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How do I choose a change project?

Posted by daveg on Friday, June 04, 2010 at 12:27 PM

“We need to change everything right away!” is a typical reaction to the results of a walk-through. Many processes emerge as burdensome and confusing when viewed from the customer perspective. If you have completed a walk-through, chances are you have identified more than one process that you want to change immediately.

We recommend that you work on one change at a time. You’ll be applying the scientific method: changing one component of a complex process and measuring its impact on the larger system. By collecting and analyzing data, you will have a way to determine if the change is an improvement—before you move on to the next change project.

Consider the following as you make the decision on what to tackle first:

Guarantee success for your first change project: pick something easy to change and easy to implement. Think about a change that both staff members and clients will appreciate, such as reducing excess paperwork. The NIATx promising practices have a proven track record of success—try one at your organization. Remember, success begets success, so an early win will build support for additional changes.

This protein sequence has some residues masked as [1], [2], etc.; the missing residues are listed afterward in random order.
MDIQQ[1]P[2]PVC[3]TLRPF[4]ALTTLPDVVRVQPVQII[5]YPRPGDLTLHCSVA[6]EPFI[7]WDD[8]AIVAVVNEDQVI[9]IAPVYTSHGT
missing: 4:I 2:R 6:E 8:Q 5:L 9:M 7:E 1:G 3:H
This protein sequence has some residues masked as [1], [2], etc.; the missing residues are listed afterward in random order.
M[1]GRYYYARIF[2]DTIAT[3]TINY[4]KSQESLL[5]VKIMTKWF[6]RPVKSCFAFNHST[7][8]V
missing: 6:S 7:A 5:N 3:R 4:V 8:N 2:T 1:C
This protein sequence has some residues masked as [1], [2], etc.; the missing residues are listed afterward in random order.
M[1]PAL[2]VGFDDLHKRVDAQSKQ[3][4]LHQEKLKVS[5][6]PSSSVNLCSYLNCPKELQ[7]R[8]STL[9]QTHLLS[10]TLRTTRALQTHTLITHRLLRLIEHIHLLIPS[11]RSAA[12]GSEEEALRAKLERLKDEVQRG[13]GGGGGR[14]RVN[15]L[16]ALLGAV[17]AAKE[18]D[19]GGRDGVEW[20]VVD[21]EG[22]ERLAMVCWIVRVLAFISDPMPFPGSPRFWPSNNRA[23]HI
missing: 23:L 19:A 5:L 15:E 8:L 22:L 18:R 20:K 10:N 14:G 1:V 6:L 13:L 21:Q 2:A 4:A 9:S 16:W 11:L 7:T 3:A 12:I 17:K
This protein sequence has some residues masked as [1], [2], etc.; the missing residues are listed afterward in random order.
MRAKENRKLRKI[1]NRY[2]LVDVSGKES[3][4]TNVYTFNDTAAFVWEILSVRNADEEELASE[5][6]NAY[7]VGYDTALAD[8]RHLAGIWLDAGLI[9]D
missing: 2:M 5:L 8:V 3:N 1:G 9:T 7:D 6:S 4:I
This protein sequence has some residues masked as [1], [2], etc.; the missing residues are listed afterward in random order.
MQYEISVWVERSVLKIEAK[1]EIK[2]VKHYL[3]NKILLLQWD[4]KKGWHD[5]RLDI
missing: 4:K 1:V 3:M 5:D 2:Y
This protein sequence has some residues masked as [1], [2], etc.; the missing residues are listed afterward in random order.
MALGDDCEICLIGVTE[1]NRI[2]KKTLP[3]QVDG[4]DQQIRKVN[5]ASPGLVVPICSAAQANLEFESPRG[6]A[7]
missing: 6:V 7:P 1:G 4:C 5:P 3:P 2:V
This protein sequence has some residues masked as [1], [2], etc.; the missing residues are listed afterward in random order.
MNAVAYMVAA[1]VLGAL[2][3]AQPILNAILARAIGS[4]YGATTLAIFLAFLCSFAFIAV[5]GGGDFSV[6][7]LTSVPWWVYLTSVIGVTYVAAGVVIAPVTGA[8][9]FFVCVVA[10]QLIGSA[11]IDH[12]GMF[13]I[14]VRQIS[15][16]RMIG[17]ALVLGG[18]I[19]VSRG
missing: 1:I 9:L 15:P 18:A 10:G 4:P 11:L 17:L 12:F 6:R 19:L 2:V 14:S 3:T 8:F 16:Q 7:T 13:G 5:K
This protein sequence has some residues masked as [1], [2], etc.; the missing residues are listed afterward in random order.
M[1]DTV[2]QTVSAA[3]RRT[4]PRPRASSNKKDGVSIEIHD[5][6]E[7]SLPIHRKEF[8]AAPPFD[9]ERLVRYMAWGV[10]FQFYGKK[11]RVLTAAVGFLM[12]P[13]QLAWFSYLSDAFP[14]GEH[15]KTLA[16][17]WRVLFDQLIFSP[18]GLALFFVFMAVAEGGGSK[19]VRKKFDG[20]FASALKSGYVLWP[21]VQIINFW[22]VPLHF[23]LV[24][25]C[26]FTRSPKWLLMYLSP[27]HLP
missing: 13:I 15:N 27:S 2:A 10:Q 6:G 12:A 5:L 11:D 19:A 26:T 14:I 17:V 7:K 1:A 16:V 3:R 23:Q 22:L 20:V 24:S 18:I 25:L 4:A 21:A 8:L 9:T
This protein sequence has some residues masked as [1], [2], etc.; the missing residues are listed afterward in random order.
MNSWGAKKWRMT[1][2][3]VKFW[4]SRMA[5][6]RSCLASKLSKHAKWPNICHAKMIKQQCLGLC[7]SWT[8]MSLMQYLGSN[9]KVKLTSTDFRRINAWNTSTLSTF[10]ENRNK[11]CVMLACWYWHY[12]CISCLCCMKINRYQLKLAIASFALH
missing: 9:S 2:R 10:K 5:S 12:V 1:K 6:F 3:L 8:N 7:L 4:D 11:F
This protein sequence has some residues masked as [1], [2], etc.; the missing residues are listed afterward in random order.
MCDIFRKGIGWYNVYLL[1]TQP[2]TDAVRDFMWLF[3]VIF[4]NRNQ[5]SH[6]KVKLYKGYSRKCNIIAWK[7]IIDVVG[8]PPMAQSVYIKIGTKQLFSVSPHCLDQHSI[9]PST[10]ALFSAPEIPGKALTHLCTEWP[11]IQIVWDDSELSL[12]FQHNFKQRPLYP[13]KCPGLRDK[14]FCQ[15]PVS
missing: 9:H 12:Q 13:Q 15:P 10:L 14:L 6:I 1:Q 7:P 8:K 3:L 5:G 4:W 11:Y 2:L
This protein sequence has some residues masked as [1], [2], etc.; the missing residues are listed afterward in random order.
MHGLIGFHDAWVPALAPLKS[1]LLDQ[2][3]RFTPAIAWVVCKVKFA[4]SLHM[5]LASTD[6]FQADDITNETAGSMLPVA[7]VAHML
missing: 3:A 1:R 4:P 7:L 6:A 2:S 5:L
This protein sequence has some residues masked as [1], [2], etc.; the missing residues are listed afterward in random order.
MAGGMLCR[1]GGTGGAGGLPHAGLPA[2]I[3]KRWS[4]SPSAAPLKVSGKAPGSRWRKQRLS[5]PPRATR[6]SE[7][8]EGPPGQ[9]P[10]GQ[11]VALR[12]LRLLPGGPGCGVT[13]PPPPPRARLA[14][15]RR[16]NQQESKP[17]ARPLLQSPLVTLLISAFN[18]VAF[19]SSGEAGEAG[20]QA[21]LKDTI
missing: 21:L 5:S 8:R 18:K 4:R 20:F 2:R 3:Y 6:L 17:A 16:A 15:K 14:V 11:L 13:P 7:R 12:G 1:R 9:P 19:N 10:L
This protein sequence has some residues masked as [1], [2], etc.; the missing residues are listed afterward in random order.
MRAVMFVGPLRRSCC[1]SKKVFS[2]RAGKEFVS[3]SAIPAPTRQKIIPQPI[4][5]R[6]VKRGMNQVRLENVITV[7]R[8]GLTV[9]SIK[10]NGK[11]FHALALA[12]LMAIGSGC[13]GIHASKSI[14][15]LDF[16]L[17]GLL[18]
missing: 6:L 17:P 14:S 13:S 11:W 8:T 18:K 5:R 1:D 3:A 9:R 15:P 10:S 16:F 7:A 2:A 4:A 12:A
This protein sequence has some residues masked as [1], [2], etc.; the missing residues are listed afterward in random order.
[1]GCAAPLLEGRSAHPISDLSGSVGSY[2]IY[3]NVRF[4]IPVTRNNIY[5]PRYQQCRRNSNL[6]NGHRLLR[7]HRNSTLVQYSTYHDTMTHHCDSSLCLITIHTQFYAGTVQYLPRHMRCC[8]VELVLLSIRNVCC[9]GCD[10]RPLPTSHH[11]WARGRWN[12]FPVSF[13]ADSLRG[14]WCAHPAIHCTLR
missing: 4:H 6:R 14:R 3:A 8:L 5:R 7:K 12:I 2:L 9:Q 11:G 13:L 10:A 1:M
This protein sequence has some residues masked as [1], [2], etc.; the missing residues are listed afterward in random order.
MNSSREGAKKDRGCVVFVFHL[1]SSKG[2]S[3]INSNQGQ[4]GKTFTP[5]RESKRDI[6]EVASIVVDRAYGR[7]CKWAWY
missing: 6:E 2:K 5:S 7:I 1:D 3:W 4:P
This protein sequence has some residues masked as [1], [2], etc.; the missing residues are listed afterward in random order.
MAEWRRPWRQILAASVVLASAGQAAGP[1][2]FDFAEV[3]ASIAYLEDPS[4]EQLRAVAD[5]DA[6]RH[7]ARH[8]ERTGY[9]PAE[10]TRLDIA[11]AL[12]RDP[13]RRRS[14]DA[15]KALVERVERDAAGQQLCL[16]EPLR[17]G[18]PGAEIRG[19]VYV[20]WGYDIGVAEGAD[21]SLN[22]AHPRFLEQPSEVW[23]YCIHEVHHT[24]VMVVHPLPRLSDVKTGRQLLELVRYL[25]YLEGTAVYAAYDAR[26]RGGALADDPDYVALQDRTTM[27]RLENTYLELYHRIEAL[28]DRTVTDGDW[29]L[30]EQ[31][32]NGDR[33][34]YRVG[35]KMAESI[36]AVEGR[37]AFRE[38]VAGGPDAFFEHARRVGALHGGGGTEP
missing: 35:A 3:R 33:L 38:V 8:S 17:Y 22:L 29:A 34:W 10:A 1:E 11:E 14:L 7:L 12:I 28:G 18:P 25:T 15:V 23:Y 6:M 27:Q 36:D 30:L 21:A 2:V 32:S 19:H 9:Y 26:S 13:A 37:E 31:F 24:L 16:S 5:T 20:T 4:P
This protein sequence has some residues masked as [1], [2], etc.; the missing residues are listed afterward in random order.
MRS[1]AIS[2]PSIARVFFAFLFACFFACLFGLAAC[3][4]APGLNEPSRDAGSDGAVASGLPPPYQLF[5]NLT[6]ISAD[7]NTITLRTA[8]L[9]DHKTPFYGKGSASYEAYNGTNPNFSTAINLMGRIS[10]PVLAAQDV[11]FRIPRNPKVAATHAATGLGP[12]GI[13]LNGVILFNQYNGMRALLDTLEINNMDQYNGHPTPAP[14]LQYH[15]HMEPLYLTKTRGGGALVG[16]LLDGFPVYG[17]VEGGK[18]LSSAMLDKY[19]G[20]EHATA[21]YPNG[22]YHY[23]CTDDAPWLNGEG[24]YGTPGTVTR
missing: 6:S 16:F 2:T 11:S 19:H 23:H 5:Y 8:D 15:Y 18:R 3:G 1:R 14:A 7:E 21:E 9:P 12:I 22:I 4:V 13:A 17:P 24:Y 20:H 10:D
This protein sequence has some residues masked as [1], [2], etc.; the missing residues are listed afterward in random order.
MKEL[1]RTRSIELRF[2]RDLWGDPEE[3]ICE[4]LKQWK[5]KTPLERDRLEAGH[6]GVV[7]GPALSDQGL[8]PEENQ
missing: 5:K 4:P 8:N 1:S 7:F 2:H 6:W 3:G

What keeps the CEO awake at night? If asked that question, many leaders might comment on the financial health of the organization. If the project addresses problems that concern the executive director, she or he will actively support the project, helping to make it a success. Test a change that you anticipate will improve customer service and potentially increase revenue.

Make it a Change Team effort. Putting together a team with a variety of view points can help identify what is the most immediate need, what will be the easiest early win, and what will have a great impact. Include a client who can provide the customer perspective, as well as people from all levels of staff. Click here for more information on how to form a Change Team.

Collect data. Think about how you will measure the impact of your change. You will need to collect data before, during, and after your change to know if your change is an improvement. Pencil and paper are all you need. Click here for more information on collecting data.

Contact us! We are available to answer your questions about deciding what to change, how to form a change team, or how to collect data. Send us an email at

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